Daniel 9:16 O Lord, according to all thy righteousness, I beseech thee, let thine anger and thy fury be turned away from thy city Jerusalem, thy holy mountain: because for our sins, and for the iniquities of our fathers, Jerusalem and thy people are become a reproach to all that are about us.

    May, God look down upon us in His electing love, chosen in Christ.
    Numbers 23:21 He hath not beheld iniquity in Jacob, neither hath he seen perverseness in Israel: the LORD his God is with him, and the shout of a king is among them.

    May He… in mercy, cut us not off in our generations.

  4. Hi Dewey, (and others following this blog)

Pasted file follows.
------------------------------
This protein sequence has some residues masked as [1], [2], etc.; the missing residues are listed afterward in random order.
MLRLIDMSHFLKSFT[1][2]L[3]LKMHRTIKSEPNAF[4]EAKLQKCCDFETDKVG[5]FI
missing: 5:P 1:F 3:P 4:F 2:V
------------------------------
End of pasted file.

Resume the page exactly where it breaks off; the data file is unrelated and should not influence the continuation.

I left the PRC over a year ago related to circumstances separate from “the controversy”. However, there is a book I want others aware of that sheds insights into aspects of the controversy itself and the deceit, maneuvering, and mishandling that surround it. It’s Called “The Subtle Power of Spiritual Abuse: Recognizing and Escaping Spiritual Manipulation and False Spiritual Authority Within the Church”. I thought spiritual abuse didn’t exist but this book puts into words much of what is/has happened.

    For Him,
    Annise Koops

    1. Hi Annise, thanks for this recommendation. This book will no doubt be of great interest to many of the blog readers, and I look forward to reading it.

  5. One more thing…. yes, I’m going to say it. Spiritual authority does not come from titles (pastor, elder, church government). The book explains this in more detail according to the Bible. It comes from speaking The Truth. Keep speaking the truth. The human kingdoms of legalism and spiritual control must fall so people can live in the freedom of the full gospel. Many are blinded right now because of titles. “You shall know the truth and the truth shall set you free”. John 8